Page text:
“And immediately he left the synagogue and entered the house of Simon and Andrew, with James and John. Now Simon’s mother-in-law lay ill with a fever, and immediately they told him about her. And he came and took her by the hand and lifted her up, and the fever left her, and she began to serve them. That evening at sundown they brought to him all who were sick or oppressed by demons. And the whole city was gathered together at the door. And he healed many who were sick with various diseases, and cast out many demons. And he would not permit the demons to speak, because they knew him.
And rising very early in the morning, while it was still dark, he departed and went out to a desolate place, and there he prayed. And Simon and those who were with him searched for him, and they found him and said to him, “Everyone is looking for you.” And he said to them, “Let us go on to the next towns, that I may preach there also, for that is why I came out.”
And he went throughout all Galilee, preaching in their synagogues and casting out demons. And a leper came to him, imploring him, and kneeling said to him, “If you will, you can make me clean.” Moved with pity, he stretched out his hand and touched him and said to him, “I will; be clean.” And immediately the leprosy left him, and he was made clean. And Jesus sternly charged him and sent him away at once, and said to him, “See that you say nothing to anyone, but go, show yourself to the priest and offer for your cleansing what Moses commanded, for a proof to them.” But he went out and began to talk freely about it, and to spread the news, so that Jesus could no longer openly enter a town, but was out in desolate places, and people were coming to him from every quarter.”
Mark 1:29-45 ESV
There was a lot that Jesus did during the course of His ministry that may not have fit right into His mission of delivering us from the spiritual bondage we were held under. For example, Mark tells us that the second challenge He faced in His ministry, after facing down the evil spirits that approached Him, was helping relieve the physical sickness and injury that the people faced.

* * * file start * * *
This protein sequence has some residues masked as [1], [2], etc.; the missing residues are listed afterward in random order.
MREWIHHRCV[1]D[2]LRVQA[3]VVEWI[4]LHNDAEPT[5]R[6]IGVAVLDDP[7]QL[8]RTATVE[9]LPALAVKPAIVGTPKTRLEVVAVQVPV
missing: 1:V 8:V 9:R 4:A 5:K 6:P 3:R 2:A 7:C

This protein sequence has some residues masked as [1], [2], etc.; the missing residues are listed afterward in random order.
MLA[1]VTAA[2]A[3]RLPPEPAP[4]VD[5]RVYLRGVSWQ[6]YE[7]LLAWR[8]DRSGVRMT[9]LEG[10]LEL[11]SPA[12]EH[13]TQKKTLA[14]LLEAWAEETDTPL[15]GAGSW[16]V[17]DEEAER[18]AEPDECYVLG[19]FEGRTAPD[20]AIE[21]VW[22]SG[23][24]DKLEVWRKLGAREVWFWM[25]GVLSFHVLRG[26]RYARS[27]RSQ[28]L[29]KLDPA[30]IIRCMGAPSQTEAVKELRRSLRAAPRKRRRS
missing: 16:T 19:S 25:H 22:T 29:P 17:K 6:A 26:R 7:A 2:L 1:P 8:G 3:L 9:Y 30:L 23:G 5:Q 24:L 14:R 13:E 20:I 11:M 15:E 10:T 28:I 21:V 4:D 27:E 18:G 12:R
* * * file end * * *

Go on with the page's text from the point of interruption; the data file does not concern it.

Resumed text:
Physical brokenness often seemed to go hand in hand with spiritual brokenness, and many people believed that they were intrinsically linked. If you were sick, it was because you were a sinner. If you got hurt, it was because you were not good enough for the blessing of God. This has been a perennial belief that keeps coming back like a bad patch of weeds. Jesus had healing for the asking and He rarely gave any behavioral stipulations to those He healed. On and individualistic level, it may seem perplexing and contradictory to say that spiritual problems and physical problems are closely related, but one does not necessarily cause the other. If they do not share a causal relationship, how are they related?
The truth is, they do share a causal relationship, but not on and individualistic level. We live in a world full of billions of other people and their spiritual problems reach out and touch us causing us problems as well, both spiritual and physical. Likewise, our own sins have consequences for more than just us. They touch everyone. We all live in the same mess, no matter who or where we are in this world. So, when you look at the big picture, across the entire world, and across all of time, then yes, there is a causal relationship between sin and physical brokenness – but it’s all wound up like a wad of string the size of our world that we will never be able to fully unravel.
Jesus didn’t try to unravel it all. He started at the heart of that mess, dealing with the spiritual malady we all are affected by, and then He began to untangle one small piece at a time. Jesus did not finish the job, nor did He intend to. Instead, He showed us how we too, once we find the origin of our own sin problem, can begin unraveling the consequences around us, in the lives of those whose own lives connect with ours. Like the old Boy Scout motto, Jesus taught us to leave each place a little better than we found it.
We rarely can find the root sin cause of suffering in the lives of those around us, but we can be a witness to our own, when we find those links… But even then, our own sin is the the root cause of our suffering. The root cause originated in the Garden of Eden and had multiplied and compounded over time, long before it ever reached us. Again, it is not our job to unravel the whole thing. Jesus has dealt with the root cause and as we receive healing in our lives from the consequences of sin (whether or not that sin was of our own doing or not) we can pass that healing along to those around us. Jesus didn’t heal everyone and neither does He expect us to, but I think He will hold us responsible for those He brings into our lives. Our fourth priority is to work to clean up this collateral damage that sin has caused in our world, wherever we find it, and leave this world better than we found it.